The World Scout Jamboree organizing team has worked with the co-host countries to align these requirements, which have been in place for the past two World Scout Jamborees, in a manner that is respectful to local laws and preferences. For instance, alcohol will not be offered at the 2019 World Scout Jamboree at the Summit Bechtel Reserve.
The 2019 World Scout Jamboree will focus Scouts from around the world on personal development, faith and beliefs, sustainability, adventure and other topics that cross cultural lines. Scouting’s founder Lord Baden-Powell of Great Britain believed that bringing youth of the world together would help foster greater cultural awareness, acceptance and cooperation. The 2019 World Scout Jamboree is being planned with this spirit in mind.
The articles insinuating that the condom policy was new and somehow connected to Boy Scouts of America’s decision to welcome girls into the organization were ignoring the fact that girls already make up a large portion of the global scouting community, and that they have for years been allowed to join the Scouts in a majority of countries (emphasis ours):
So, obvious question, but will there be girls at the 2019 World Scout Jamboree?
This is still a great question to ask because not only will there be girls at the 2019 WSJ, they will make up about half of all participants attending!
In recent years, more girls than boys have joined Scouting globally. If you are curious about how co-ed Scouting works, you have to see how the rest of the world does it. Of the 169 members of the World Organization of the Scouting Movement (WOSM), only fourteen countries have specifically boys-only Scouting. So that means that our co-hosts, Canada and Mexico, will be bringing tons of young women to the 2019 WSJ. Not to mention, almost every other nation across the globe will be joining them!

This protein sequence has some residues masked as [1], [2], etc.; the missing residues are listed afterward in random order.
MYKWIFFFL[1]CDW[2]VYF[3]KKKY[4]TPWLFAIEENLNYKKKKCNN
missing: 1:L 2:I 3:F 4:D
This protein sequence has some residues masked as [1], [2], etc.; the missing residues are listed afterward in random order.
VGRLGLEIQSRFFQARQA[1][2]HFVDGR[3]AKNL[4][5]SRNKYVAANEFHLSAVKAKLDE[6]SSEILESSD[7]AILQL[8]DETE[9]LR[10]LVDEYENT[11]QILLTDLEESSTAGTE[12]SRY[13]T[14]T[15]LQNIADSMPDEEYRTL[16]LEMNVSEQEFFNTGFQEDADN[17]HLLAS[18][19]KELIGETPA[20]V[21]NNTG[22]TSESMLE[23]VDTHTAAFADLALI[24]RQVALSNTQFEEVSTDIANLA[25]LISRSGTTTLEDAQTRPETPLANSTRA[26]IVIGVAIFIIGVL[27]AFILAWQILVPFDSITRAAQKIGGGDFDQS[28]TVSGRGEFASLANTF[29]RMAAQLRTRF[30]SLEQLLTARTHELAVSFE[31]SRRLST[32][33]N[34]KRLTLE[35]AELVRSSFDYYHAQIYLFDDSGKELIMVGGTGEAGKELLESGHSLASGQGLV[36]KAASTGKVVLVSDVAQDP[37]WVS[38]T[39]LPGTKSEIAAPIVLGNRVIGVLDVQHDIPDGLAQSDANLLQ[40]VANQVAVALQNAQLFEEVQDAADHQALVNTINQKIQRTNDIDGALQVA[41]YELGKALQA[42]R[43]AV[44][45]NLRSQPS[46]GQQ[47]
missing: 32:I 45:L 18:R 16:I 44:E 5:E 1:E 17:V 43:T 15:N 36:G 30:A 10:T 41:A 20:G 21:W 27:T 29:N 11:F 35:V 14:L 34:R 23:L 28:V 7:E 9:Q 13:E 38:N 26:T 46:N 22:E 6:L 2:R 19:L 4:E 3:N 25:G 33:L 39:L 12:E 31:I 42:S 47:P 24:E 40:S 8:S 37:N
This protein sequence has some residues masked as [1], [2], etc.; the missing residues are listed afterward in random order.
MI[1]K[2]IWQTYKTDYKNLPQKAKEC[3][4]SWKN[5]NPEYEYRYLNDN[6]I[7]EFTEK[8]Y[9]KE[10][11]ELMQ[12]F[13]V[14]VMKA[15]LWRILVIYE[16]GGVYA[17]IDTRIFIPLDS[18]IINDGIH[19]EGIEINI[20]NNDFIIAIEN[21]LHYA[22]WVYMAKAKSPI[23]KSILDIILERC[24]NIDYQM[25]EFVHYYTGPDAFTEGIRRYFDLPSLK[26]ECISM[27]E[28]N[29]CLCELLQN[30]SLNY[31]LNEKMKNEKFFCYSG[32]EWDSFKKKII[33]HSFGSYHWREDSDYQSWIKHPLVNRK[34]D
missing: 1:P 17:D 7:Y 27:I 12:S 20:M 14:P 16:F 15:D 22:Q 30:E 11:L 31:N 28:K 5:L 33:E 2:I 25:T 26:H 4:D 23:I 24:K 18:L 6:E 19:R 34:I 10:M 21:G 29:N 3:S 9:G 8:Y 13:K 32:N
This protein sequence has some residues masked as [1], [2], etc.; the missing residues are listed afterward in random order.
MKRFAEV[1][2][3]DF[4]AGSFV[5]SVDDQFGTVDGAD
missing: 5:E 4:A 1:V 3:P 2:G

In fact, a group of girls were in attendance at the first World Scout Jamboree in London in 1920. The WSOM has officially accepted female members since the early 1970s, and the majority of scouting programs welcome both boys and girls:
This is definitely not the first time that girls will be attending the World Scout Jamboree. A patrol of girls was present at the 1st World Scout Jamboree that was held in London in 1920. In response, the Girl Guide Movement was established by Lord Baden-Powell as a “sister organisation” to Scouting. WOSM itself is made up of 169 National Scout Organizations, and has formally accepted female members since the early 1970s. The majority of these organisations now offer Scouting programmes that welcome both boys and girls, young men and young women.
In other words, 2018 headlines about condoms being the latest symptom of scouting decline are little more than warmed-over outrage clickbait.